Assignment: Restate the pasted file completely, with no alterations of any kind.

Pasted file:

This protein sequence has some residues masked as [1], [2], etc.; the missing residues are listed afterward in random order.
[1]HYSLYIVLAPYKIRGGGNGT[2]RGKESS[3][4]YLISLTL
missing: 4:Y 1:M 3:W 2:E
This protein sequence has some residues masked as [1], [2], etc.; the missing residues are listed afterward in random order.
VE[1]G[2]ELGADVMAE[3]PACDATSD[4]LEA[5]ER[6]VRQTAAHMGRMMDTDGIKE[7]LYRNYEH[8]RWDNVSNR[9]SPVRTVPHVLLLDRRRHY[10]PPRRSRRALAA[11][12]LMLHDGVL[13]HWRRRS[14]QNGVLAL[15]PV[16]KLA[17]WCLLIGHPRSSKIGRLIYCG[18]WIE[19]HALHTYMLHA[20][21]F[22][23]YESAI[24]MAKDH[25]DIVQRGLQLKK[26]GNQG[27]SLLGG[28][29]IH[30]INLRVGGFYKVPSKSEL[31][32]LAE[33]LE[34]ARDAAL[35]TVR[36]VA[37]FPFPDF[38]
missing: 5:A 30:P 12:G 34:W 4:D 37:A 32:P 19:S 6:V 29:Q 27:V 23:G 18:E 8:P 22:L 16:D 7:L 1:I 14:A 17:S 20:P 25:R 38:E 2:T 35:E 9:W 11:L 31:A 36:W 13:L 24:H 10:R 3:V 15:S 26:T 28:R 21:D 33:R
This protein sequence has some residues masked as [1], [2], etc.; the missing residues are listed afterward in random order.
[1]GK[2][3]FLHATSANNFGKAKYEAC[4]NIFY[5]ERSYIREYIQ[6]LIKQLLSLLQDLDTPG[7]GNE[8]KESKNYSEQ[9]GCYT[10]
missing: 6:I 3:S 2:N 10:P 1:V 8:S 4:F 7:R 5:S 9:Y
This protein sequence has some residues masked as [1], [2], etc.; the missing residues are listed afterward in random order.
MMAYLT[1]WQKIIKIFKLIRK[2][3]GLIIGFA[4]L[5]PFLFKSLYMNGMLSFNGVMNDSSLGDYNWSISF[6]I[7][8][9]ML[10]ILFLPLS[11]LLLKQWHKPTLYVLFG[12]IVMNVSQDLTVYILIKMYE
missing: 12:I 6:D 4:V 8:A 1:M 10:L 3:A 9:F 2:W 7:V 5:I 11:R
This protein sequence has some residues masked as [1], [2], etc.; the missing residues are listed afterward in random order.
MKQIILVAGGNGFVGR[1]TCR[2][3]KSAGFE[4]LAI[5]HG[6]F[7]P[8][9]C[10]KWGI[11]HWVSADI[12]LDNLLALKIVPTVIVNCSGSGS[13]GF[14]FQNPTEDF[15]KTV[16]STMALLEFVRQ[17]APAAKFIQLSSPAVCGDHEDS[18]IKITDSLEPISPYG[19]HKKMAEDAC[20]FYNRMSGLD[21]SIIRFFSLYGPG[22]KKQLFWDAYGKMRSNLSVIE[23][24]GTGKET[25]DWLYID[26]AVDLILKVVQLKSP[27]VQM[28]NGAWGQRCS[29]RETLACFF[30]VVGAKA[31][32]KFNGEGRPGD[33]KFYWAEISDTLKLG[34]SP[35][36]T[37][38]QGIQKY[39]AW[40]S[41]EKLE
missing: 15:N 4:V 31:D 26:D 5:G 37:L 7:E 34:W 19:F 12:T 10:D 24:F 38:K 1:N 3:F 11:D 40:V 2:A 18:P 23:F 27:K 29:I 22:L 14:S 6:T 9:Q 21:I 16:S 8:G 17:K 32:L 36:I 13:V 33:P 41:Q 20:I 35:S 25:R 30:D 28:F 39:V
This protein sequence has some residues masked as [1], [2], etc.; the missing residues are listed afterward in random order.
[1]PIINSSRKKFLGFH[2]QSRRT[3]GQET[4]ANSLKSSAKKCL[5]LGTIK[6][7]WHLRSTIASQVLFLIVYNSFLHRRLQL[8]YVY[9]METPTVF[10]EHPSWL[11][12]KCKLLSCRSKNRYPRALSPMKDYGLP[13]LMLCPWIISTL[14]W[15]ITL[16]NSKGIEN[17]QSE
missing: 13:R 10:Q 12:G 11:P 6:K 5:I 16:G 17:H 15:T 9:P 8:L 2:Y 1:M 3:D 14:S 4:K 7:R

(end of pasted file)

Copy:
This protein sequence has some residues masked as [1], [2], etc.; the missing residues are listed afterward in random order.
[1]HYSLYIVLAPYKIRGGGNGT[2]RGKESS[3][4]YLISLTL
missing: 4:Y 1:M 3:W 2:E
This protein sequence has some residues masked as [1], [2], etc.; the missing residues are listed afterward in random order.
VE[1]G[2]ELGADVMAE[3]PACDATSD[4]LEA[5]ER[6]VRQTAAHMGRMMDTDGIKE[7]LYRNYEH[8]RWDNVSNR[9]SPVRTVPHVLLLDRRRHY[10]PPRRSRRALAA[11][12]LMLHDGVL[13]HWRRRS[14]QNGVLAL[15]PV[16]KLA[17]WCLLIGHPRSSKIGRLIYCG[18]WIE[19]HALHTYMLHA[20][21]F[22][23]YESAI[24]MAKDH[25]DIVQRGLQLKK[26]GNQG[27]SLLGG[28][29]IH[30]INLRVGGFYKVPSKSEL[31][32]LAE[33]LE[34]ARDAAL[35]TVR[36]VA[37]FPFPDF[38]
missing: 5:A 30:P 12:G 34:W 4:D 37:A 32:P 19:S 6:V 29:Q 27:V 23:G 18:E 8:P 22:L 16:D 7:L 1:I 14:A 17:S 20:P 25:R 38:E 2:T 35:E 9:W 11:L 31:A 36:W 13:L 24:H 10:R 3:V 15:S 26:T 28:R 21:D 33:R
This protein sequence has some residues masked as [1], [2], etc.; the missing residues are listed afterward in random order.
[1]GK[2][3]FLHATSANNFGKAKYEAC[4]NIFY[5]ERSYIREYIQ[6]LIKQLLSLLQDLDTPG[7]GNE[8]KESKNYSEQ[9]GCYT[10]
missing: 6:I 3:S 2:N 10:P 1:V 8:S 4:F 7:R 5:S 9:Y
This protein sequence has some residues masked as [1], [2], etc.; the missing residues are listed afterward in random order.
MMAYLT[1]WQKIIKIFKLIRK[2][3]GLIIGFA[4]L[5]PFLFKSLYMNGMLSFNGVMNDSSLGDYNWSISF[6]I[7][8][9]ML[10]ILFLPLS[11]LLLKQWHKPTLYVLFG[12]IVMNVSQDLTVYILIKMYE
missing: 12:I 6:D 4:V 8:A 1:M 10:L 3:A 9:F 2:W 7:V 5:I 11:R
This protein sequence has some residues masked as [1], [2], etc.; the missing residues are listed afterward in random order.
MKQIILVAGGNGFVGR[1]TCR[2][3]KSAGFE[4]LAI[5]HG[6]F[7]P[8][9]C[10]KWGI[11]HWVSADI[12]LDNLLALKIVPTVIVNCSGSGS[13]GF[14]FQNPTEDF[15]KTV[16]STMALLEFVRQ[17]APAAKFIQLSSPAVCGDHEDS[18]IKITDSLEPISPYG[19]HKKMAEDAC[20]FYNRMSGLD[21]SIIRFFSLYGPG[22]KKQLFWDAYGKMRSNLSVIE[23][24]GTGKET[25]DWLYID[26]AVDLILKVVQLKSP[27]VQM[28]NGAWGQRCS[29]RETLACFF[30]VVGAKA[31][32]KFNGEGRPGD[33]KFYWAEISDTLKLG[34]SP[35][36]T[37][38]QGIQKY[39]AW[40]S[41]EKLE
missing: 15:N 4:V 31:D 26:D 5:G 37:L 7:E 34:W 19:F 12:T 10:D 24:F 38:K 1:N 3:F 11:D 40:V 2:A 18:P 23:F 27:K 29:I 22:L 14:S 6:T 9:Q 21:I 16:S 8:G 17:K 32:L 36:I 13:V 33:P 41:Q 20:I 35:S 25:R 30:D 28:F 39:V
This protein sequence has some residues masked as [1], [2], etc.; the missing residues are listed afterward in random order.
[1]PIINSSRKKFLGFH[2]QSRRT[3]GQET[4]ANSLKSSAKKCL[5]LGTIK[6][7]WHLRSTIASQVLFLIVYNSFLHRRLQL[8]YVY[9]METPTVF[10]EHPSWL[11][12]KCKLLSCRSKNRYPRALSPMKDYGLP[13]LMLCPWIISTL[14]W[15]ITL[16]NSKGIEN[17]QSE
missing: 13:R 10:Q 12:G 11:P 6:K 5:I 16:G 17:H 15:T 9:P 8:L 2:Y 1:M 3:D 14:S 4:K 7:R